Know what you do, what you teach


As an undergraduate, I majored in communication arts with an emphasis in public relations. Even before graduating from college I began working in the field. Then in 1997 I got my first, full-time job in public relations. Since then, I have worked in and/or studied the field. Since 2005 I have been teaching public relations.


For decades, practitioners and scholars have grappled with how to define the field of public relations. As James G. Hutton (1999) pointed out, even the first professional practitioners lacked a clear definition of what they did:

Public relations pioneer Ivy Lee was never quite sure what to call himself, but focused on honesty, understanding, and compromise to ensure a ‘proper adjustment of the interrelations’ of public and business. He often thought of himself as an information provider, but also as a kind of ‘lawyer’ representing his clients in the court of public opinion. Edward Bernays’ definition, interestingly, also included the notion of adjustment: ‘Public relations is the attempt, by information, persuasion and adjustment, to engineer public support for an activity, cause, movement or institution.’ (Hutton, 1999, p. 200)

The discussions (even debates) continue among academics and practitioners. Most recently, the world’s largest organization of public relations professionals launched an initiative to modernize its definition which has remained unchanged since 1982:

Public relations helps an organization and its publics adapt mutually to each other. (PRSA)

No doubt, PRSA’s definition could benefit from some revision to clarify the scope of the field. To fulfill that charge, PRSA partnered with several other organizations to launch the definition initiative. After a period of crowd-sourcing last November followed by analysis of the input, PRSA’s new CEO and Chair Gerard Corbett vetted three “candidate definitions” for public feedback yesterday.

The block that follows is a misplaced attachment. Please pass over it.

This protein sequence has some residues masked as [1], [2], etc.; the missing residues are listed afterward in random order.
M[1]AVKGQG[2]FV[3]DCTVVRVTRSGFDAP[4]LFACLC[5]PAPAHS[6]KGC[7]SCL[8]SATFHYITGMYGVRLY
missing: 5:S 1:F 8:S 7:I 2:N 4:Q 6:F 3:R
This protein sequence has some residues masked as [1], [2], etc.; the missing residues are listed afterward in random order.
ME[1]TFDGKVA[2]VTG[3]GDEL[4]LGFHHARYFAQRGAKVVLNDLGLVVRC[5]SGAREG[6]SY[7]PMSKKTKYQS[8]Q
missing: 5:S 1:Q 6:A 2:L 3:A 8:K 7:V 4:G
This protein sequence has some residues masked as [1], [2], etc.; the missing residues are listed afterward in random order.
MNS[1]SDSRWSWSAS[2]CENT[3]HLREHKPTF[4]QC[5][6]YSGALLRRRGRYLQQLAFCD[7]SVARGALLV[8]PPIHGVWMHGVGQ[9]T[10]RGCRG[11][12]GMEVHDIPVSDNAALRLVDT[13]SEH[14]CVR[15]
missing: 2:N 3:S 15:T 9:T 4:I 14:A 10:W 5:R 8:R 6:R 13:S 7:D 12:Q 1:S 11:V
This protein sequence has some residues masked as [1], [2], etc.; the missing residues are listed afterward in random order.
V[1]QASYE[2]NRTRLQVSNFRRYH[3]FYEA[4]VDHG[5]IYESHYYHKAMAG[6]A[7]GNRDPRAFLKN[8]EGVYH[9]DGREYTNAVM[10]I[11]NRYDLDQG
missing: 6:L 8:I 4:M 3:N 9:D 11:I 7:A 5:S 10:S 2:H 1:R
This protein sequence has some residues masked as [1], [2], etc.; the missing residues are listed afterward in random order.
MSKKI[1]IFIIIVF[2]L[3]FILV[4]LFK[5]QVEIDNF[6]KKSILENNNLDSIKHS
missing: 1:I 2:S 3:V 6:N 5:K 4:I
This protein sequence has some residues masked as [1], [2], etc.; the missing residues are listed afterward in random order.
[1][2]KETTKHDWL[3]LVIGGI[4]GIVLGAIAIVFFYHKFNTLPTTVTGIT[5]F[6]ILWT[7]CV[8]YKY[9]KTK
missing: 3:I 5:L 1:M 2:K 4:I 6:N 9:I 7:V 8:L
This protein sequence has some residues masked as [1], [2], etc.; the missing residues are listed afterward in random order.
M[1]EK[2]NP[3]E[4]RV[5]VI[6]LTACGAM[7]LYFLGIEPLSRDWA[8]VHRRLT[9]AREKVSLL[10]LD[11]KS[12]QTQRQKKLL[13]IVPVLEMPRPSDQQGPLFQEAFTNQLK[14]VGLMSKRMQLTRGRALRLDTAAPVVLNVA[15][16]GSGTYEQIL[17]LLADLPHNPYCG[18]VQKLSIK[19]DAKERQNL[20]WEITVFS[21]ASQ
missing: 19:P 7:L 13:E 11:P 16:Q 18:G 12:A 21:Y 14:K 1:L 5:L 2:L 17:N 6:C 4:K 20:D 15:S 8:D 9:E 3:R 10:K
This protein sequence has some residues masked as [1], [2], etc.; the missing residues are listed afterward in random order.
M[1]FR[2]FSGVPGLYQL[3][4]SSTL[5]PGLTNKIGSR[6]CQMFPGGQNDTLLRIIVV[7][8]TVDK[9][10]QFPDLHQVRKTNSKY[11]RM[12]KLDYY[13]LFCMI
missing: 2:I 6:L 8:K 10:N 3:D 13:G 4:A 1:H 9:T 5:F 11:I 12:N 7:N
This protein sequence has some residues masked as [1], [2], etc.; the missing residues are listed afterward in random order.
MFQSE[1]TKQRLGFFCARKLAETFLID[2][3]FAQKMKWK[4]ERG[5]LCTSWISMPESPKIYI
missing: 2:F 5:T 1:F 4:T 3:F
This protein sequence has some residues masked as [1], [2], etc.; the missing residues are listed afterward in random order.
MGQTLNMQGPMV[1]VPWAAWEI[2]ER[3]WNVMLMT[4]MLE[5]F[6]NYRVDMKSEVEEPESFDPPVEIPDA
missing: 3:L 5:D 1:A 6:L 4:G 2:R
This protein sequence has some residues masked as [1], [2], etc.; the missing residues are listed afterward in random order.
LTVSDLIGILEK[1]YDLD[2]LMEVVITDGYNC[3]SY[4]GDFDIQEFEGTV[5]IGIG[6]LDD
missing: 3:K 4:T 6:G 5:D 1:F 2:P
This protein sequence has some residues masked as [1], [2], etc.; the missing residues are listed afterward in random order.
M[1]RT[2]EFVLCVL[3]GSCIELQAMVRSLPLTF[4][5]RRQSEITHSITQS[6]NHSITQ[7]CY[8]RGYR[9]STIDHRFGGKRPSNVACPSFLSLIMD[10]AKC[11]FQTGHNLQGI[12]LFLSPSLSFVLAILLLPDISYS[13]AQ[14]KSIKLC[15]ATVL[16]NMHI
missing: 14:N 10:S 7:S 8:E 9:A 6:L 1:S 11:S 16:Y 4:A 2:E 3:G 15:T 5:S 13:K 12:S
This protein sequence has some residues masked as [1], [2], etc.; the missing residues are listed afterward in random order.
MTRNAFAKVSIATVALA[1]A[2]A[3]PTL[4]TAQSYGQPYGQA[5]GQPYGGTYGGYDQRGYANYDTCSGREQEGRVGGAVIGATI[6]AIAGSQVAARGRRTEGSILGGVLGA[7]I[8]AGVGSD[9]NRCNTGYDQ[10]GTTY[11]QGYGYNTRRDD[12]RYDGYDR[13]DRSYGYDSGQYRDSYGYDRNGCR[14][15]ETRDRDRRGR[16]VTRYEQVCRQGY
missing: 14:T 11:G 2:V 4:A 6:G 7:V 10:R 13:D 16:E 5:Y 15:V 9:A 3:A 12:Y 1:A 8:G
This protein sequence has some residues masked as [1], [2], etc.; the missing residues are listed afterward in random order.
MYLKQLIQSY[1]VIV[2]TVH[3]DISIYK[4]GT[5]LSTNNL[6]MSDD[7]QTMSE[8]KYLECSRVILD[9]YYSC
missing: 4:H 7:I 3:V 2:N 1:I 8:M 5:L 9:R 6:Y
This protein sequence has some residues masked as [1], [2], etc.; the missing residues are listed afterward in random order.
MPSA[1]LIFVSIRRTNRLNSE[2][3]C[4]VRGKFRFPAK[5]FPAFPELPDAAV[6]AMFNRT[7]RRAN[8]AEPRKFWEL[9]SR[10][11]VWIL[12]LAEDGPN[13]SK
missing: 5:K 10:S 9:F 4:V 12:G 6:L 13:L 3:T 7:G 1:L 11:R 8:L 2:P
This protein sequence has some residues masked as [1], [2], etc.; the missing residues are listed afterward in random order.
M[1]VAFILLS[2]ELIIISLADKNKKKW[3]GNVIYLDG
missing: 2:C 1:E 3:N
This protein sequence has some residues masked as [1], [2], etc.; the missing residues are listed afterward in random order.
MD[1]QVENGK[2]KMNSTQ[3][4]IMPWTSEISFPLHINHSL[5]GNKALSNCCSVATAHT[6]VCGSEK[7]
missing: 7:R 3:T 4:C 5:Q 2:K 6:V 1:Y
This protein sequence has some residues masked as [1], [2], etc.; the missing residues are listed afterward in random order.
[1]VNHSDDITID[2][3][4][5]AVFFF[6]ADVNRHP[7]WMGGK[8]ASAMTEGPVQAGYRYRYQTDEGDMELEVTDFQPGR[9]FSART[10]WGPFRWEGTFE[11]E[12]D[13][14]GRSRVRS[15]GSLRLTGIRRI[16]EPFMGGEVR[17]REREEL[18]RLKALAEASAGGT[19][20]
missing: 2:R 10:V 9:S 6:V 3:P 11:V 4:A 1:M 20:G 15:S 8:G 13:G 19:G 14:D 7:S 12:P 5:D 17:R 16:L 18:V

My Definition

After a review of academic and professional literature as well as studying, practicing and teaching in the field for nearly two decades, I will continue to profess my definition of what I do and what I teach:

Public relations is the communication management function through which organizations build and maintain mutually beneficial relationships with the publics on whom an organization’s success or failure depends.

While quite similar to the definition expressed by Cutlip, Center and Broom (2006) in their classic public relations textbook, this conceptual definition of public relations seek to emphasize the relationships building and maintenance interactions that occur between an organization and its publics for mutually beneficial purposes. At the core of public relations are relationships. It is both the product and the state of connection between an organization and its publics. Alternatively, Hutton (1999) proposed a succinct definition, “Managing strategic relationships,” which I admire for its brevity and focus. It captures the heart of public relations as relationship management.

To explain the multidimensional nature of public relations and its process, I developed this illustration and use it regularly in my classes.

For further review and examination, you can download a PDF version of this illustration. And, please feel free to leave comments with questions, suggestions or general recommendations.


Cutlip, S. M., Center, A. H., & Broom, G. M. (2006). Effective public relations (9th ed.). Upper Saddle River, NJ: Pearson.

Hutton, J. G. (1999). The definition, dimensions, and domain of public relations. Public Relations Review, 25(2), 199-214.

Trowbridge basks in building bridges between ideas, concepts and theories and ultimately among individuals, groups and organizations. He is a learner, educator, maximizer, strategist, researcher and enthusiast who gets to blend those roles as an strategic communications educator and consultant. Trowbridge is an assistant professor of public relations at Belmont University, located in Nashville, Tennessee.

Please note: I reserve the right to delete comments that are offensive or off-topic.

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3 thoughts on “Know what you do, what you teach

  1. Thanks, Kevin. I will use this in my classes, too. We are having a similar discussion, as I suppose most of us are at the beginning of a new semester.

  2. Thanks for your comments. If you have any suggestions or ideas on how I can make the illustration more effective (and complete,) please don’t hesitate to share your ideas. I just wanted a one-pager that I could use with my students to help them see a defined scope of public relations.